quote For me, it's about what's best for the song. Sometimes simplicity is the best thing. quote

Scott Jackson

Jackson's New Direction Proves Popular

New pop rock CD "My World" showcased at ACT concert Nov. 5

By Karin Mark
Staff Reporter of Maple Ridge-Pitt Meadows News

When local singer/songwriter Scott Jackson switched gears from in-your-face hard rock to melodic, soul-searching pop rock, an interesting thing happened. His mom started liking his music - and he didn't mind. "I couldn't believe she liked it," said Jackson. "My music kind of has a demographic of women between 25 and 45. I guess its easy listening, pretty melodic. I'm not into writing about chicks and cars."
He also started getting more attention. The former member of the local hard rock act MK Ultra has emerged from his transition with the makings of a solo CD supported by a group of top Canadian musicians.
There's also the matter of his popularity around Washington's Lake Chelan area, where he played some gigs in the summer and has been getting airplay on five radio stations.
"It's crazy. I was walking down the street and someone recognized me."
Jackson performs for a hometown crowd Nov. 5, 8 p.m. in a cabaret-style show at the Maple Ridge Arts Centre and Theatre. The studio theatre will be set up as a lounge, where Jackson will perform with a four-piece band.
The local show doubles as a release party for his six-song EP "My World". He's now in pre-production for the remaining seven songs, for release in February as a full-length effort.
Jackson was still with MK Ultra a few years ago when he wrote the cornerstone of “My World" a song called "What Are We Waiting For. It was a dramatic shift from the hard-driving music of MK Ultra, which had seen some success from its debut CD and was working on a follow-up. Frustrated that the band's sound wasn't evolving, Jackson sent his single to Jerry Wong, a producer and guitarist for Damn the Diva. The two had met through the Musicians' Hockey League.
Wong was impressed by the song - described as a modern-day version of Gather Ye Rosebuds Where They Lay - and it wasn't long before Jackson left MK Ultra to pursue his own style.
Before long, he was introduced to a top-notch backing band consisting of bassist Doug Elliot(the Odds, Colin James, Damn the Diva, Loverboy), bassist Thom Christiansen (Econoline Crush, Josh Kelly, Damn the Diva), drummer Pat Steward (Bryan Adams, Matthew Good, the Odds, Colin James, Craig Northey), Keyboardist Simon Kendall )Doug and the Slug, Cowboy Junkies and winner of a Genie for the Cold Squad core), vocalist Craig Northey (the Odds, composer for the movie Brain Candy) and Aaron Grant, a talented young multi-instrumentalist.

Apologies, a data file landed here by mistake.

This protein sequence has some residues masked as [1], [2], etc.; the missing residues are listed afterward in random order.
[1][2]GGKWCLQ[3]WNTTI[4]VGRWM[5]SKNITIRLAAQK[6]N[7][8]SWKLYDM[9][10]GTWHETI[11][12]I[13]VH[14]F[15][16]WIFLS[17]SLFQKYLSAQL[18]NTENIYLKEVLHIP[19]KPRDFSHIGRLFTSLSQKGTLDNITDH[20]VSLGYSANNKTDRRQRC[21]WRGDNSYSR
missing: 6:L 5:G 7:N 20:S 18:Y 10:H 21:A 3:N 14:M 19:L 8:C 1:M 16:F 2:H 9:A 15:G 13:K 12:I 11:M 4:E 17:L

Jackson saw his songwriting process go from a free-for-all in which band members jockeyed for prominence to one where the musicians work together to create a better song.
"For me, it's about what's best for the song. Sometimes simplicity is the best thing," he said.
Playing with such talented musicians was initially daunting, but Jackson soon came to appreciate their expertise and the "grocery list" of suggestions to finesse his songs. Their respect for his talent has also been a confidence booster, he said.
For content, Jackson turns to personal experiences to seek universal themes. Reflecting on the drowning death of his brother-in-law prompted him to write about moving forward. He writes about guilt and taking chances. But there's also a lighter side: "I've got a song about a hangover."
In addition to pursuing his music, Jackson works full-time as a behavior consultant who works with autistic children through Ridge Meadows Association for Community Living. He and his wife Laurie also own their own east Maple Ridge home and have two children: Taylor, 7, and Noah, 5. How does he make it all work?
"I've got a tolerant wife," he said.
He also has an instant audience. "You know a song works when your kids like it. I test my songs on them."
While he finds great satisfaction in his music, Jackson has no delusions of grandeur regarding his future.
In the coming months, he and Rose Management - his mom's husband and friends who are promoting his music - are looking into some gigs around Greater Vancouver, a short Western Canada tour ending in his birthplace (Prince Albert, Sask.) and perhaps some festivals next summer.
In the next two years he hopes to play the Commodore - and he doesn't care if he headlines or not.
"I just want people to like my songs and identify with them. It would be nice to get some radio play," he said.
"But I'm not naive - it's a big machine. There are so many bands doing this."